Array question

This is a discussion on Array question within the C Programming forums, part of the General Programming Boards category; The following program compiles (using MS Visual Studio 2010) with no errors or warnings and runs without any error, why? ...

  1. #1
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    Array question

    The following program compiles (using MS Visual Studio 2010) with no errors or warnings and runs without any error, why? Thanks in advance for explanation.


    #include <stdio.h>

    int f[3] = { 1,2,3 };
    int g[4] = { 12,45,55,65 };

    int main(int argc, char *argv[])
    {
    printf("%d\n", f[5]);
    return 0;
    }


    The output is: 55

  2. #2
    Registered User hk_mp5kpdw's Avatar
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    f and g are next to each other in memory and when you output f[5] it simply looks for an address that is 5*sizeof(int) bytes from the start of f and prints out the value there (which happens to be the 55 from array g). You should avoid doing this as it is dangerous.

    And use code tags [code][/code].
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    The output is actually garbage from memory, in the general case. C has no array-index out of bounds checking built in, so you can use an index off the end of an array without the compiler complaining, but the memory you are accessing when you do it could hold anything.

    In your case, the program managed to put the two arrays next to each other in memory, so that f[5]==g[2]. This is more likely to happen for small arrays, but it is not guaranteed.

    In the future, please use code tags around your code

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    Quote Originally Posted by rassul View Post
    The following program compiles (using MS Visual Studio 2010) with no errors or warnings and runs without any error, why? Thanks in advance for explanation.


    Code:
    #include <stdio.h>
    
    int   f[3] = { 1,2,3 };
    int   g[4] = { 12,45,55,65 };
    
    int main(int argc, char *argv[])
    {	
    	printf("%d\n", f[5]);
    	return 0; 
    }
    The output is: 55
    C has no bound checking... So this is valid as f and g are allocated memory continuously with f below g...

    So f[5] is valid...

    Hope this helps...

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    C++ Witch laserlight's Avatar
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    Quote Originally Posted by C_Enthusiast
    So this is valid as f and g are allocated memory continuously with f below g...

    So f[5] is valid...
    I would caution against this statement as it is not clear what is meant by "valid" in this context. f[5] is syntactically correct and should compile, but it is logically incorrect and results in undefined behaviour. How f and g are positioned in memory is implementation defined, so you should not rely on this.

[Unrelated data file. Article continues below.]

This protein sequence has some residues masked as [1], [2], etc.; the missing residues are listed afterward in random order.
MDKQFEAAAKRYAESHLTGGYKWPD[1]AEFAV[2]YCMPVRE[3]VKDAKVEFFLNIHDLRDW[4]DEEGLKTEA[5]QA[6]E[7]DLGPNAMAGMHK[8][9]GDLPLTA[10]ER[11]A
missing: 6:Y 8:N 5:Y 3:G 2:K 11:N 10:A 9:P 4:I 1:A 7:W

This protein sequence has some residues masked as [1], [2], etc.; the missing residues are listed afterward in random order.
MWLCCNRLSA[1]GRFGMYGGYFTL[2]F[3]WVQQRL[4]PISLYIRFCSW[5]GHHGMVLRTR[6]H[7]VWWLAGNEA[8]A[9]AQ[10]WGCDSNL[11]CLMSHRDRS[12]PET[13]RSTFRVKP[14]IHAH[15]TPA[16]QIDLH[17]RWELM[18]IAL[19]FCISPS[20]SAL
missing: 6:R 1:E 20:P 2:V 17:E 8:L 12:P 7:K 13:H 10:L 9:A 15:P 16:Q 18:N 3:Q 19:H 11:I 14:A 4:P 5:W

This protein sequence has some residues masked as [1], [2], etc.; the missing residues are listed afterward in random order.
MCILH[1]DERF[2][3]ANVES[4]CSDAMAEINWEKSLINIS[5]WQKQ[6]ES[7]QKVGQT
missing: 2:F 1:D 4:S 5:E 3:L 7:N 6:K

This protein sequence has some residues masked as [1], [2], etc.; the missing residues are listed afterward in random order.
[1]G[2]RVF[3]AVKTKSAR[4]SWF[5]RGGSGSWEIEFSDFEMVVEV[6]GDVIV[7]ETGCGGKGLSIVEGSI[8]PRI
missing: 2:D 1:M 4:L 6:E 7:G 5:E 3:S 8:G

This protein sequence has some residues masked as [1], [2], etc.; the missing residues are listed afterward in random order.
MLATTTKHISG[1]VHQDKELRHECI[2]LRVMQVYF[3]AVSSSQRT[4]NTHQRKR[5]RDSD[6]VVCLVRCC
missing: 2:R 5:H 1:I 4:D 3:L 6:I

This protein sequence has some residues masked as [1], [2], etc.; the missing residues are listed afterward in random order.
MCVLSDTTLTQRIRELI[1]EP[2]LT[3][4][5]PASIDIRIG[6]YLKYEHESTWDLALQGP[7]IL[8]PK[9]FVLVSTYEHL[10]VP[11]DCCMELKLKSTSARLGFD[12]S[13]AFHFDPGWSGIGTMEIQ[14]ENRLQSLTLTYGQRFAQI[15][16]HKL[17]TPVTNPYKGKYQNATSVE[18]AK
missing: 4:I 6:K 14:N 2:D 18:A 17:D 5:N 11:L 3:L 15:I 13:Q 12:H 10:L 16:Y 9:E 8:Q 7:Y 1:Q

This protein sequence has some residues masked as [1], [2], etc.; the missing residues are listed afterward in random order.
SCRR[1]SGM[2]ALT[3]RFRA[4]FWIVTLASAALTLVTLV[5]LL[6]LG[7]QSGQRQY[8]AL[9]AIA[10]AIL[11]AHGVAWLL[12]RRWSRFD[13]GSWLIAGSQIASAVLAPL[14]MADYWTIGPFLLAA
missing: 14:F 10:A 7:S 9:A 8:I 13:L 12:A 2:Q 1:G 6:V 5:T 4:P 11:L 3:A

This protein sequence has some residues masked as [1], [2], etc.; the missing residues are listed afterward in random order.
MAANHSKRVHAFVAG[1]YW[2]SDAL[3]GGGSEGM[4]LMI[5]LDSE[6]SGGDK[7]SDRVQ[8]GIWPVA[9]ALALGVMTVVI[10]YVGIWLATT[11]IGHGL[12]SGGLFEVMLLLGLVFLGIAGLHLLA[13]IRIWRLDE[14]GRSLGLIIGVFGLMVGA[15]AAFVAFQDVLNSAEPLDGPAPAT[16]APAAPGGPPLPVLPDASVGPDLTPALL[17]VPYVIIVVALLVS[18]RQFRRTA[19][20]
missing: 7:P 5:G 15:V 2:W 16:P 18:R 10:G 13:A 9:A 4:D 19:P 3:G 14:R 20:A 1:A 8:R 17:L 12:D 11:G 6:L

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    Algorithm Dissector iMalc's Avatar
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    Quote Originally Posted by C_Enthusiast View Post
    So f[5] is valid...
    No, it's certainly not valid, just lucky.

    It could just as easily output 12, 45, -858993460, or anything else, even just simply crash.
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    Quote Originally Posted by laserlight View Post
    I would caution against this statement as it is not clear what is meant by "valid" in this context. f[5] is syntactically correct and should compile, but it is logically incorrect and results in undefined behaviour. How f and g are positioned in memory is implementation defined, so you should not rely on this.
    Ok I got my mistake as f and g are global arrays...
    But I want to know that is my statement correct if they would have been defined in main function as then memory will be assigned to them in stack ???

    Please update me..

    Regards
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    C++ Witch laserlight's Avatar
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    Quote Originally Posted by C_Enthusiast
    Ok I got my mistake as f and g are global arrays...
    But I want to know that is my statement correct if they would have been defined in main function as then memory will be assigned to them in stack ???
    Which statement are you referring to?
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    In this case you have a defined array of 3 elements. By definition only elements 0, 1 and 2 are valid all the rest are out of bounds. As the others have pointed out this leads to undefined behavior since you have no guarantee what that spot in memory holds...

    Also, consider the example given above... where f[5] overlaps with g[2]... what does f[5] = 0; do to the other variable...

    One of the most important lessons in life says: "Just because you _can_ do something, does not mean you _should_".

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    Either you put it on the stack or not, you still access an out-of-range. This can be one of the hardest bug to catch.
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    Quote Originally Posted by laserlight View Post
    Which statement are you referring to?
    I am referring to this statement
    f and g are allocated memory continuously with f below g...

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    C++ Witch laserlight's Avatar
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    Quote Originally Posted by C_Enthusiast
    I am referring to this statement
    rassul's observation implies that that appears to be the case. As to whether your statement will be correct in some other case: it depends on the implementation.
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